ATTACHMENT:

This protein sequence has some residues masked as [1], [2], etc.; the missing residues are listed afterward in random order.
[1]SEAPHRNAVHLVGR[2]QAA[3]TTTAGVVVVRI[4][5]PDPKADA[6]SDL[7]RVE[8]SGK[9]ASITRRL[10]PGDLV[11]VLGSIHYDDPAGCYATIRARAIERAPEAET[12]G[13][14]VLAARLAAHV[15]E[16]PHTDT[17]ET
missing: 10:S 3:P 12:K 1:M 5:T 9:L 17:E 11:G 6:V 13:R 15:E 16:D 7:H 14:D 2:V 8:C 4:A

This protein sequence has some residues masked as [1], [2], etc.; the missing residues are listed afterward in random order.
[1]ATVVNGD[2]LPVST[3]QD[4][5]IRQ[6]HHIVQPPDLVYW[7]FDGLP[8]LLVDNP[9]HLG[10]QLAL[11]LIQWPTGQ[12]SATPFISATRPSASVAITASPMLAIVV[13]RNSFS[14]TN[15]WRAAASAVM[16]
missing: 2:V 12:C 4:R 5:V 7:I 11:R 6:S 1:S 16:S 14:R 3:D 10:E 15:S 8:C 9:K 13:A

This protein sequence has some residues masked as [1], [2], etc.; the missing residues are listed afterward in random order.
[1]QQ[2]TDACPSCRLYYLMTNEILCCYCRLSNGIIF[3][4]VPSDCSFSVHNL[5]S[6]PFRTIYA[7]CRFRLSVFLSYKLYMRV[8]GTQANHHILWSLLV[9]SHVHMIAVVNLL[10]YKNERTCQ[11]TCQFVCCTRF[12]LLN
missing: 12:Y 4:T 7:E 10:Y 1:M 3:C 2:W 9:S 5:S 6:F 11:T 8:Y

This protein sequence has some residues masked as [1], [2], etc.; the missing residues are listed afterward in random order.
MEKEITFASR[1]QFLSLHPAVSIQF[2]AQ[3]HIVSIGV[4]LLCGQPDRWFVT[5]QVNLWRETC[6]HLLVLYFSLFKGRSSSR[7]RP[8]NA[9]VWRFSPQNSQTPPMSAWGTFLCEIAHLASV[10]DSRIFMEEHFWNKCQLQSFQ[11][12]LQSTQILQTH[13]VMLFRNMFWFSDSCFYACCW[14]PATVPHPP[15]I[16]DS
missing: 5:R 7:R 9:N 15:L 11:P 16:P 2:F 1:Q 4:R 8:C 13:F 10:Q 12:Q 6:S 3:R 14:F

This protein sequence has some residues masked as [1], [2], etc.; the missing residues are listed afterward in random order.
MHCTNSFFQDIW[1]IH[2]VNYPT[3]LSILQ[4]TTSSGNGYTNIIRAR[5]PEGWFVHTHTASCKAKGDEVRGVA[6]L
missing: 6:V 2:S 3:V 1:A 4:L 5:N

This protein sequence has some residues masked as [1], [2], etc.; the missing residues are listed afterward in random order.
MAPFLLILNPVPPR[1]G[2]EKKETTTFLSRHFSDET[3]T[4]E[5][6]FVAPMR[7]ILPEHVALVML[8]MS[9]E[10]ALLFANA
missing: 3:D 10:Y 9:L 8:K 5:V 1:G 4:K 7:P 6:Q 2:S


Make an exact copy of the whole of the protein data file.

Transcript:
This protein sequence has some residues masked as [1], [2], etc.; the missing residues are listed afterward in random order.
[1]SEAPHRNAVHLVGR[2]QAA[3]TTTAGVVVVRI[4][5]PDPKADA[6]SDL[7]RVE[8]SGK[9]ASITRRL[10]PGDLV[11]VLGSIHYDDPAGCYATIRARAIERAPEAET[12]G[13][14]VLAARLAAHV[15]E[16]PHTDT[17]ET
missing: 10:S 3:P 12:K 1:M 5:T 9:L 17:E 11:G 6:V 13:R 15:E 16:D 7:H 14:D 2:V 8:C 4:A

This protein sequence has some residues masked as [1], [2], etc.; the missing residues are listed afterward in random order.
[1]ATVVNGD[2]LPVST[3]QD[4][5]IRQ[6]HHIVQPPDLVYW[7]FDGLP[8]LLVDNP[9]HLG[10]QLAL[11]LIQWPTGQ[12]SATPFISATRPSASVAITASPMLAIVV[13]RNSFS[14]TN[15]WRAAASAVM[16]
missing: 2:V 12:C 4:R 5:V 7:I 11:R 6:S 1:S 16:S 14:R 3:D 10:E 15:S 8:C 9:K 13:A

This protein sequence has some residues masked as [1], [2], etc.; the missing residues are listed afterward in random order.
[1]QQ[2]TDACPSCRLYYLMTNEILCCYCRLSNGIIF[3][4]VPSDCSFSVHNL[5]S[6]PFRTIYA[7]CRFRLSVFLSYKLYMRV[8]GTQANHHILWSLLV[9]SHVHMIAVVNLL[10]YKNERTCQ[11]TCQFVCCTRF[12]LLN
missing: 12:Y 4:T 7:E 10:Y 1:M 3:C 2:W 9:S 5:S 6:F 11:T 8:Y

This protein sequence has some residues masked as [1], [2], etc.; the missing residues are listed afterward in random order.
MEKEITFASR[1]QFLSLHPAVSIQF[2]AQ[3]HIVSIGV[4]LLCGQPDRWFVT[5]QVNLWRETC[6]HLLVLYFSLFKGRSSSR[7]RP[8]NA[9]VWRFSPQNSQTPPMSAWGTFLCEIAHLASV[10]DSRIFMEEHFWNKCQLQSFQ[11][12]LQSTQILQTH[13]VMLFRNMFWFSDSCFYACCW[14]PATVPHPP[15]I[16]DS
missing: 5:R 7:R 9:N 15:L 11:P 16:P 2:F 1:Q 4:R 8:C 13:F 10:Q 12:Q 6:S 3:R 14:F

This protein sequence has some residues masked as [1], [2], etc.; the missing residues are listed afterward in random order.
MHCTNSFFQDIW[1]IH[2]VNYPT[3]LSILQ[4]TTSSGNGYTNIIRAR[5]PEGWFVHTHTASCKAKGDEVRGVA[6]L
missing: 6:V 2:S 3:V 1:A 4:L 5:N

This protein sequence has some residues masked as [1], [2], etc.; the missing residues are listed afterward in random order.
MAPFLLILNPVPPR[1]G[2]EKKETTTFLSRHFSDET[3]T[4]E[5][6]FVAPMR[7]ILPEHVALVML[8]MS[9]E[10]ALLFANA
missing: 3:D 10:Y 9:L 8:K 5:V 1:G 4:K 7:P 6:Q 2:S